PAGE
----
The SupremeRAID SR-1010 fits into an x16 expansion slot, but to unlock its full potential you might want to make sure that it's a PCIe 4.0 interface. The maximum power consumption of 70W is only 20W higher than its predecessor. The SupremeRAID SR-1010 admits RAID 0, 1, 5, 6, and 10 arrays like the previous model. The card manages up to 32 directly attached NVMe SSDs and supports the most popular Linux distributions and Windows Server 2019 and 2022.

The SupremeRAID SR-1010 will be available starting May 1 through GRAID Technology's authorized resellers and OEM partners. The card's pricing is unknown.

Zhiye Liu
Zhiye Liu

Zhiye Liu is a Freelance News Writer at Tom’s Hardware US. Although he loves everything that’s hardware, he has a soft spot for CPUs, GPUs, and RAM.

  • wskinny
    Yeah, big. No actually GIGANTIC problem with this RAID solution.
    Yes it does give you the performance uplift it claims that said it does it at the cost of risking data integrity as it does not have a effective consistency check on the array's data. It can't even protect against bit rot proactively.

    If all you care about is performance and the full integrity of the data you are handling is not relevant unless the damage makes it completely useless which would be the case with most compressed video footage storage, this is definitely not for you.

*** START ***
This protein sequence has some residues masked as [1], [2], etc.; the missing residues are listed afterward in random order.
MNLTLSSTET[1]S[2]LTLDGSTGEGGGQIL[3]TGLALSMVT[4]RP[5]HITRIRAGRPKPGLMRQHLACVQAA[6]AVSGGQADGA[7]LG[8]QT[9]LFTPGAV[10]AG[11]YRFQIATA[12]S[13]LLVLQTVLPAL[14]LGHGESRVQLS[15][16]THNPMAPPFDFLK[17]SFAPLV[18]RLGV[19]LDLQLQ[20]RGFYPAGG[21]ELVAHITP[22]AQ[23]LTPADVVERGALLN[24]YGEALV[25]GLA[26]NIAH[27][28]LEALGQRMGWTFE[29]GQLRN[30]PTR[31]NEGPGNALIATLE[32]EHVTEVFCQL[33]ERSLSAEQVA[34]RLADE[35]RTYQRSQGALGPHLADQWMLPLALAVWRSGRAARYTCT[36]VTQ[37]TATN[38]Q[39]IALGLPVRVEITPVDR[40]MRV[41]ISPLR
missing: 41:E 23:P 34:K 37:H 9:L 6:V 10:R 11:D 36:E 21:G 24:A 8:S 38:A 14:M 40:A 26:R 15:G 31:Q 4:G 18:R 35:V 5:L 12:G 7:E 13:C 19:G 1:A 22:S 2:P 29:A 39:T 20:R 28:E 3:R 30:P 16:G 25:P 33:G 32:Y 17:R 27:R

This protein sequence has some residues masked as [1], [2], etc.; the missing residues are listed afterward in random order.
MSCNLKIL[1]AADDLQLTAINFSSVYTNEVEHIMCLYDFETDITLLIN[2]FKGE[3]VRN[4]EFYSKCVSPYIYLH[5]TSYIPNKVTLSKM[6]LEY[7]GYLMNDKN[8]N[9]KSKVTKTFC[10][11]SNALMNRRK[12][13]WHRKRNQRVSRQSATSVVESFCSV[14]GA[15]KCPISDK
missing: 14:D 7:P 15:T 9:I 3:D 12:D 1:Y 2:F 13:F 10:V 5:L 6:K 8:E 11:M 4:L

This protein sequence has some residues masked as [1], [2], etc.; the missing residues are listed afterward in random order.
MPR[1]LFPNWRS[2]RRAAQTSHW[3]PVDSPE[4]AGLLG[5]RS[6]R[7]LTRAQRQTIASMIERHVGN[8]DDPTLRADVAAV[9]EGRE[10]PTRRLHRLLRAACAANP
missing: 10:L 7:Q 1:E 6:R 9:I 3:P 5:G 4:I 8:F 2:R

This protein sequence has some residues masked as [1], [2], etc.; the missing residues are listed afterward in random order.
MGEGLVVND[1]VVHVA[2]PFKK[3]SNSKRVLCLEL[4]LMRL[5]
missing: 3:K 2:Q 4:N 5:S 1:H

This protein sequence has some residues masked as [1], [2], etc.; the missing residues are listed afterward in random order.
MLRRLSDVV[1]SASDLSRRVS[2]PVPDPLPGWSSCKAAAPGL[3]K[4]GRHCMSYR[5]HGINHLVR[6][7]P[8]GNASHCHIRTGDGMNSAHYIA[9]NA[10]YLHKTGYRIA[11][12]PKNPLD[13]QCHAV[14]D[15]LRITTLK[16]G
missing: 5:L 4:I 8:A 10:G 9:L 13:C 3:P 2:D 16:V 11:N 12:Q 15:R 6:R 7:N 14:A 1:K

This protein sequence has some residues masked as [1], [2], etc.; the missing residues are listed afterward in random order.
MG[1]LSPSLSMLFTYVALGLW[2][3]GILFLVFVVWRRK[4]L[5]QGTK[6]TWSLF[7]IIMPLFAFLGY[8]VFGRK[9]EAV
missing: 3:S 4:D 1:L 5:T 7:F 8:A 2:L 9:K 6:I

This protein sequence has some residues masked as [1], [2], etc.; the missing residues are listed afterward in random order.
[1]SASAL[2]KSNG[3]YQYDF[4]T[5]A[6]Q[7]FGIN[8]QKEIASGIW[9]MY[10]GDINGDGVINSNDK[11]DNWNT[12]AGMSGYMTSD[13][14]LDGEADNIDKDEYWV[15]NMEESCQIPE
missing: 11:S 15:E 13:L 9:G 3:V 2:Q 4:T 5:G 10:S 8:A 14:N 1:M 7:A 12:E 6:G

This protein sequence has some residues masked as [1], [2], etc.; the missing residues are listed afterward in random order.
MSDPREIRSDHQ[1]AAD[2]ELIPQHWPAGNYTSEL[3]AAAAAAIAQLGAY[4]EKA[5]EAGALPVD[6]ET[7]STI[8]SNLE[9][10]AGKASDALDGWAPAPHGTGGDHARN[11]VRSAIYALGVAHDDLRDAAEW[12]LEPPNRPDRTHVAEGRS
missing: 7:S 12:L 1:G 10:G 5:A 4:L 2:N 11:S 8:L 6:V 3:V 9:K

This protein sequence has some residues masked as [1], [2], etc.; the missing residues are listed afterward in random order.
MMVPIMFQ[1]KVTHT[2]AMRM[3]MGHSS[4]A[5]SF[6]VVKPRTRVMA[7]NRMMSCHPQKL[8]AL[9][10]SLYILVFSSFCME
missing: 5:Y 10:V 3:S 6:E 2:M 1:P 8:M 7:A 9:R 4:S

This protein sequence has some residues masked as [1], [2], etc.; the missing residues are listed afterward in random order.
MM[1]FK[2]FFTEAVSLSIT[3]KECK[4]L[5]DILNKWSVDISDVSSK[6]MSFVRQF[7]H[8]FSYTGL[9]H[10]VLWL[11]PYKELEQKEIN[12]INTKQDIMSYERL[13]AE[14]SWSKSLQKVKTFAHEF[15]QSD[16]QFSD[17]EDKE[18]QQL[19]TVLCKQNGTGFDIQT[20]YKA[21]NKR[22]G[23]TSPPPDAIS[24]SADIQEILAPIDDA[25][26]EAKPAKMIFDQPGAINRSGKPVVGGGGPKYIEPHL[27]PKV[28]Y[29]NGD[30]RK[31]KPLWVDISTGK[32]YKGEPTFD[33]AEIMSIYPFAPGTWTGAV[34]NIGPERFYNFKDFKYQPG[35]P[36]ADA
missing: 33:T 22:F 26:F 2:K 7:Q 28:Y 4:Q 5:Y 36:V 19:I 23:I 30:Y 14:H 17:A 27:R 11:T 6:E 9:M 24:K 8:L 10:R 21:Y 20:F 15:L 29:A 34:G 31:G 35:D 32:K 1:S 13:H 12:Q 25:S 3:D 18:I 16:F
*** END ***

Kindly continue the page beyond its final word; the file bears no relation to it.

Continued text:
If a single bit error can never happen on your data AVOID THIS AT ALL COSTS!

    For reference here is a video from proper testing on this solution:l55GfAwa8RIView: https://www.youtube.com/watch?v=l55GfAwa8RI&ab_channel=Level1Techs
    Reply
  • mdd1963
    wskinny said:
    Yeah, big. No actually GIGANTIC problem with this RAID solution.
    Yes it does give you the performance uplift it claims that said it does it at the cost of risking data integrity as it does not have a effective consistency check on the array's data. It can't even protect against bit rot proactively.

    If all you care about is performance and the full integrity of the data you are handling is not relevant unless the damage makes it completely useless which would be the case with most compressed video footage storage, this is definitely not for you.

    If a single bit error can never happen on your data AVOID THIS AT ALL COSTS!

    Surely no errors can occur during storage or retrieval with any of today's multi-Terabyte NVME SSDs!!! (Or, at least this controller so hopes!)